Flashcards in REG 17 - Bankruptcy Deck (42):
A party involuntarily petitioned into bankruptcy under Chapter 7 of the Federal Bankruptcy Code who succeeds in having the petition dismissed could recover
I. Court costs and attorney's fees
II. Compensatory damages
III. Punitive damages
I, II, and III. The Code is potentially harsh on creditors who wrongfully file an involuntary petition, especially if it is done to harass the debtor. In such a case, the debtor can recover court costs and reasonable attorney's fees, as well as compensatory and possibly even punitive damages.
A voluntary petition filed under the liquidation provisions of Chapter 7 of the Federal Bankruptcy Code
A. Is not available to a corporation unless it has previously filed a petition under the reorganization provisions of Chapter 11 of the Federal Bankruptcy Code.
B. Automatically stays collection actions against the debtor except by secured creditors.
C. Will be dismissed unless the debtor has 12 or more unsecured creditors whose claims total at least $5,000.
D. Does not require the debtor to show that the debtor's liabilities exceed the fair market value of assets.
D. This is balance sheet insolvency, and the debtor does not have to make such a showing. So long as the debtor is not abusing the bankruptcy relief laws, the debtor may file for Chapter 7 protection.
To file for bankruptcy under Chapter 7 of the Federal Bankruptcy Code, an individual must
A. Have debts of any amount.
B. Be insolvent.
C. Be indebted to more than three creditors.
D. Have debts in excess of $5,000.
A. Debts must exist in some amount. Otherwise, there is nothing from which a person needs protection. However, there is no minimum amount of debt. So long as the filing is not a "substantial abuse of the process," as when a millionaire tries to declare bankruptcy based on minor credit card debts, the filing is valid.
On February 28, 2005, Master, Inc., had total assets with a fair market value of $1,200,000 and total liabilities of $990,000. On January 15, 2005, Master made a monthly installment note payment to Acme Distributors Corp., a creditor holding a properly perfected security interest in equipment having a fair market value greater than the balance due on the note.
On March 15, 2005, Master voluntarily filed a petition in bankruptcy under the liquidation provisions of Chapter 7 of the Federal Bankruptcy Code. One year later, the equipment was sold for less than the balance due on the note to Acme.
If a creditor challenged Master's right to file, the petition would be dismissed
A. If Master had fewer than 12 creditors at the time of filing.
B. Unless Master can show that a reorganization under Chapter 11 of the Federal Bankruptcy Code would have been unsuccessful.
C. Unless Master can show that it is unable to pay its debts in the ordinary course of business or as they come due.
D. If Master is an insurance company.
D. Chapter 7 relief may be sought by almost any person or company, provided that they have some outstanding debt. However, there are exceptions. Insurance companies may not file a voluntary petition for Chapter 7 relief.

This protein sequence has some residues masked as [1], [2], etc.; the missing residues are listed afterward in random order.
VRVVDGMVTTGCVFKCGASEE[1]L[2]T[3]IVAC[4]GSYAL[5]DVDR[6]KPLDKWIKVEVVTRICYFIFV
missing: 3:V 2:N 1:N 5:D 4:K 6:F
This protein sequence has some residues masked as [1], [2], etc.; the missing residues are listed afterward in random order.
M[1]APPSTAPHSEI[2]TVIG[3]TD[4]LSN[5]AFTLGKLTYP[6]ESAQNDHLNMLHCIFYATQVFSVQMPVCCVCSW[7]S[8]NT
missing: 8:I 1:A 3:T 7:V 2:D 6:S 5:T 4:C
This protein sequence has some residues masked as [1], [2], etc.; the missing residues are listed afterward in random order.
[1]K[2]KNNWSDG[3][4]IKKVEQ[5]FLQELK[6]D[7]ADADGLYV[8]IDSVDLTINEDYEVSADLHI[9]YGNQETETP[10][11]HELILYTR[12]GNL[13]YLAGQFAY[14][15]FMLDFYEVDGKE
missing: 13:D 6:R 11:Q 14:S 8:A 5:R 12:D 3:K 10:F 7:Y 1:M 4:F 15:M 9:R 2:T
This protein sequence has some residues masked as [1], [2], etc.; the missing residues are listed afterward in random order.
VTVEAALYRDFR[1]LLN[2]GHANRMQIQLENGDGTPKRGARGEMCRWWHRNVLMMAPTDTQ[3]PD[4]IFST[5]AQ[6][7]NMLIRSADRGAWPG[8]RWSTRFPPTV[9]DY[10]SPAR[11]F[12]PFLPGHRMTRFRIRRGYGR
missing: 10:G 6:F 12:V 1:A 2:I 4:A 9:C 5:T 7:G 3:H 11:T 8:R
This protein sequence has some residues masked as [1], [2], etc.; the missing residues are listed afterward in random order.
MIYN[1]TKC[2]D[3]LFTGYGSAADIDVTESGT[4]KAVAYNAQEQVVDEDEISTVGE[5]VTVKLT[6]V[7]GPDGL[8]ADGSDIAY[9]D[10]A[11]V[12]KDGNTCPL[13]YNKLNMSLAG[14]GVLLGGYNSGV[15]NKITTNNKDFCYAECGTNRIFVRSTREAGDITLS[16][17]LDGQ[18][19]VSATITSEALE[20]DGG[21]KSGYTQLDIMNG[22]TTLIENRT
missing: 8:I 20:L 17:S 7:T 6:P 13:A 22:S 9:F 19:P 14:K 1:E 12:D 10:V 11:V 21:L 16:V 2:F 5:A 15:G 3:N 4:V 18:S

Green is heavily in debt to numerous creditors. Green does have some assets, including an antique car that he drives in parades and to other functions. Green is looking for a method that will allow him to get out of debt without going into bankruptcy, and will allow him to continue to drive his antique car. Green sells the antique car to a friend living in another city at a price estimated at 70% of the car's actual value. The friend has agreed to allow Green to keep the car and use it as before the sale. Green then gets all other creditors, except Sharp, to sign an agreement that, upon selling all of his remaining non-exempt assets, and with an appropriate division of proceeds, they would release him from his debts. Which of the following is correct?
A. Since the vast majority of creditors signed the Composition of Creditor's Agreement, Sharp is also bound by the agreement.
B. The above agreement is called an Assignment for the Benefit of Creditors.
C. If Sharp cannot prove the transfer of the antique car as fraud-in-fact, Sharp has virtually no remedy available.
D. Sharp can pursue an action based on fraud-in-law to set aside the sale to Green's friend.
D. Since Sharp did not sign the Agreement, he is not bound by it. To be an assignment for the benefit of creditors, Green would have to voluntarily transfer certain assets to a trustee or an assignee who, in turn, offers each creditor a pro rata payment. This not only did not happen, but the Agreement assured him that almost all of his debts would be cancelled. Although there may be fraud-in-fact on the sale of the antique car, it will be difficult to prove, since there was a substantial payment (70% of the car's estimated value) to a non-relative. What Sharp can prove is fraud-in-law, whereby, despite the sale, Green was allowed to possess and use the car as if the sale never took place. This gives Sharp the basis for an action of fraud-in-law; a presumption of fraud, which it is doubtful Green can rebut.
Which of the following conditions, if any, must a debtor meet to file a voluntary bankruptcy petition under Chapter 7 of the Federal Bankruptcy Code?
II. Three or more creditors
Neither is required. Almost anyone can file a voluntary petition for Chapter 7 relief at any time regardless of the number of creditors. The only restriction is that the filing is not a "substantial abuse," but neither of these choices inherently indicates substantial abuse.
Unger owes a total of $50,000 to eight unsecured creditors and one fully secured creditor. Quincy is one of the unsecured creditors and is owed $6,000. Quincy has filed an involuntary bankruptcy petition against Unger under the liquidation provisions of Chapter 7 of the Federal Bankruptcy Code. Unger has been unable to pay debts as they become due. Unger's liabilities exceed Unger's assets. Unger has filed papers opposing the bankruptcy petition.